Alan Kenny

Zeitoun

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Dave Eggers, Hamish Hamilton, £18.99

The full horror of Hurricane Katrina, which hit New Orleans in 2005, feels like something distant - a whole ocean away, someone else's problem. Dave Eggers's brilliant new book brings us the sounds, sights and heartache of these dark days through the experience of Abdulrahman Zeitoun and his family.

Van Doesburg and the International Avant-Garde

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Tate Modern; Until 16 May

The transformative impact of the Russian Revolution on art has been the impetus for a series of excellent exhibitions at Tate Modern. Albers and Moholy-Nagy: From the Bauhaus to the New World (2006), Kandinsky: The Path to Abstraction (2006) and Rodchenko and Popova: Defining Constructivism (2009) all drew attention to the imaginative explosion that took place internationally in the wake of 1917, while not always telling us about the social processes that gave birth to such dynamic movements. This exhibition continues in this vein.

Children of the Sun

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Max Schaefer, Granta, £12.99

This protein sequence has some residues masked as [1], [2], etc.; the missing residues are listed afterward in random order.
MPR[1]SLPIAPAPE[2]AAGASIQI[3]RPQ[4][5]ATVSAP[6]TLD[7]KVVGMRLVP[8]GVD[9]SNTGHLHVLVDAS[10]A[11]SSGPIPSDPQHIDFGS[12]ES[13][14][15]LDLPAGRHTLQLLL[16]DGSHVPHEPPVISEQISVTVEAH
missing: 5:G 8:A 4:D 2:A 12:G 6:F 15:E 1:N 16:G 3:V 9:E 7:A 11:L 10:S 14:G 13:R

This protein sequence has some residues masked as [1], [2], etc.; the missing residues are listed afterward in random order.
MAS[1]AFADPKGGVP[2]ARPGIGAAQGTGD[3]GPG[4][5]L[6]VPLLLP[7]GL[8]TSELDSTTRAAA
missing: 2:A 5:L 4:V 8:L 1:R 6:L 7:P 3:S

This brilliant first novel traces two interweaving narratives. There is the story of James, a gay journalist who becomes obsessed with the history of gays in the British fascist movement in the 1970s and 1980s. We also follow the story of Tony, a young gay man who becomes involved with the Nazis in the early 1970s.

Global Political Economy - A Marxist Critique

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Bill Dunn, Pluto Press, £19.99

As the ideological grip of neoliberalism unravels in the midst of the current economic crisis, this book paints a picture of the dynamism and chaos of the capitalist system and traces its twists and turns over the last century.

Part one deals with competing theories of political economy. Bill Dunn explains that, as Britain became the richest country on the back of the political revolutions of the 17th century and the establishment of a parliament, classical political economy developed in relation to deep political and social upheavals.

The Wave

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Director: Dennis Gansel; Release date: 19 September

High school teachers often make a lasting impression. No student of this film's central character - Rainer Wenger - could forget him in a hurry. Based on a true story from a Californian high school in 1967, the teacher attempts to explain the meaning of "autocracy" to his class during project week by teaching in an authoritarian manner.

Rainer is a popular lefty teacher who, sporting a different punk band T-shirt for every day of the week, strives to break with the stuffy teaching methods of some of his colleagues.

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